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Environmental fate & pathways

Additional information on environmental fate and behaviour

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additional information on environmental fate and behaviour
Type of information:
migrated information: read-across from supporting substance (structural analogue or surrogate)
Adequacy of study:
supporting study
Study period:
2 (reliable with restrictions)
Rationale for reliability incl. deficiencies:
other: Study well documented, meets generally accepted scientific principles, acceptable for assessment

Data source

Reference Type:
Occurrence of aminopolycarboxylates in the aquatic environment of Germany
Schmidt et al
Bibliographic source:
Environ Poll 131, 107-124

Materials and methods

Principles of method if other than guideline:
Method: other
GLP compliance:
Type of study / information:
The review evaluated and summarized the results of long-term research projects, monitoring programs, and published papers concerning the pollution of the aquatic environment by aminopolycarboxylates in Germany. Concentrations and loads of aminopolycarboxylates are presented for various types of water including industrial and domestic waste waters, surface waters (rivers and lakes), raw waters, and drinking waters.

Test material

Constituent 1
Chemical structure
Reference substance name:
N-carboxymethyliminobis(ethylenenitrilo)tetra(acetic acid)
EC Number:
EC Name:
N-carboxymethyliminobis(ethylenenitrilo)tetra(acetic acid)
Cas Number:
Molecular formula:
2-[bis[2-(bis(carboxymethyl)amino)ethyl]amino]acetic acid
Details on test material:
- Name of test material (as cited in study report): aminopolycarboxylates (EDTA, NTA, DTPA, 1,3-PDTA, ß-ADA and MGDA)

Results and discussion

Any other information on results incl. tables


Applicant's summary and conclusion

The International Association of Waterworks in the Rhine catchment area (IAWR) for DTPA was set as 5 µg/L. Levels of DTPA were less than the set level, except in Ruhr with DTPA concentrations exceeding the IAWR target level of 5 µg/L. Along the Rhine, DTPA levels increase starting with values below the quantification limit of 1 µg/L at Basel to mean values of 1.7 µg/L at Karlsruhe. This value continues to increase till the sampling point Mainz to 2.2 µg/L and then fairly remains constant in the Rhine’s onward journey. Detailed measurements in the longitudinal and cross profile of the Rhine could trace the DTPA input back to certain pulp and paper industries in the regions of Straßbourg, Karlsruhe, and Mannheim.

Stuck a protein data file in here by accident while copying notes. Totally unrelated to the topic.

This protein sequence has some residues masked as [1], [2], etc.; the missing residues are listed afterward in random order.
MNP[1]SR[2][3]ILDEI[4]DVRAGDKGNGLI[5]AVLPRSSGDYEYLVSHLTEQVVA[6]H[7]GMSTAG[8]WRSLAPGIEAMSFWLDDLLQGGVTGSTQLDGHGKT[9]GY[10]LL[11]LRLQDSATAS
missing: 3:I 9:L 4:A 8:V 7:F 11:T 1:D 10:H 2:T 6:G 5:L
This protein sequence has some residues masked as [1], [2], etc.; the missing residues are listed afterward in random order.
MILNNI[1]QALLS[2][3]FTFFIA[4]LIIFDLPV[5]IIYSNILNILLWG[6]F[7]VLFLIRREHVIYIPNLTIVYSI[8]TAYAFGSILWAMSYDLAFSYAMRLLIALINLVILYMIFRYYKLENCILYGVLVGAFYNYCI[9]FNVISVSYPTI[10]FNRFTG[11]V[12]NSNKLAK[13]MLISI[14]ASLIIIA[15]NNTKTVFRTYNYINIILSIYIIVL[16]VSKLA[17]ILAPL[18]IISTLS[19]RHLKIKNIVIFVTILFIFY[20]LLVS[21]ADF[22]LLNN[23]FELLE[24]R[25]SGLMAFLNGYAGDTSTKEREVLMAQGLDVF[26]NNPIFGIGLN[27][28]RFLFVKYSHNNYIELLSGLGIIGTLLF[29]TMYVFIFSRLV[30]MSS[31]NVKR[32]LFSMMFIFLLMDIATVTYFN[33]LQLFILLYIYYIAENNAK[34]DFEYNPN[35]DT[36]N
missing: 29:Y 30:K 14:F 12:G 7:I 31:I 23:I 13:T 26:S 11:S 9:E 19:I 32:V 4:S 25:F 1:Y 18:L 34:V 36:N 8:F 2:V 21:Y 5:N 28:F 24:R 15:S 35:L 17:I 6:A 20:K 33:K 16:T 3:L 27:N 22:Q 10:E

The Rhine tributaries Neckar, Main, and Ruhr show also comparatively high DTPA concentrations. DTPA concentrations in the Ruhr are in the range of 5- 0 µg/L, the mean concentration level is 14 µg/L (AWWR, 2000, 2001, 2002). According to results of longitudinal measurements along the Ruhr, pollution centers could be connected with regional paper industry plants. Very high DTPA concentrations with top concentrations of up to 60 µg/L were also detected in the Schussen (tributary to Lake Constance). Measurements of the longitudinal section of this river could again demonstrate that DTPA is almost exclusively discharged into the river via sewage treatment plant effluents of two paper industry plants.
DTPA can be detected regularly in Lake Constance, whereby the DTPA input results predominantly from the tributary Schussen, that is influenced by the waste waters of two paper industry plants.
At the Ruhr, DTPA is found at relatively high concentrations in surface (up to 70 µg/L) and raw waters (up to 20 µg/L) and is considerably reduced during drinking water treatment.
In general, maximal DTPA concentrations in drinking water were below 4 µg/L. In drinking waters obtained after treatment of water from the Rhine, Danube, and Lake Constance, DTPA concentrations were regularly below the quantification limit of 1 µg/L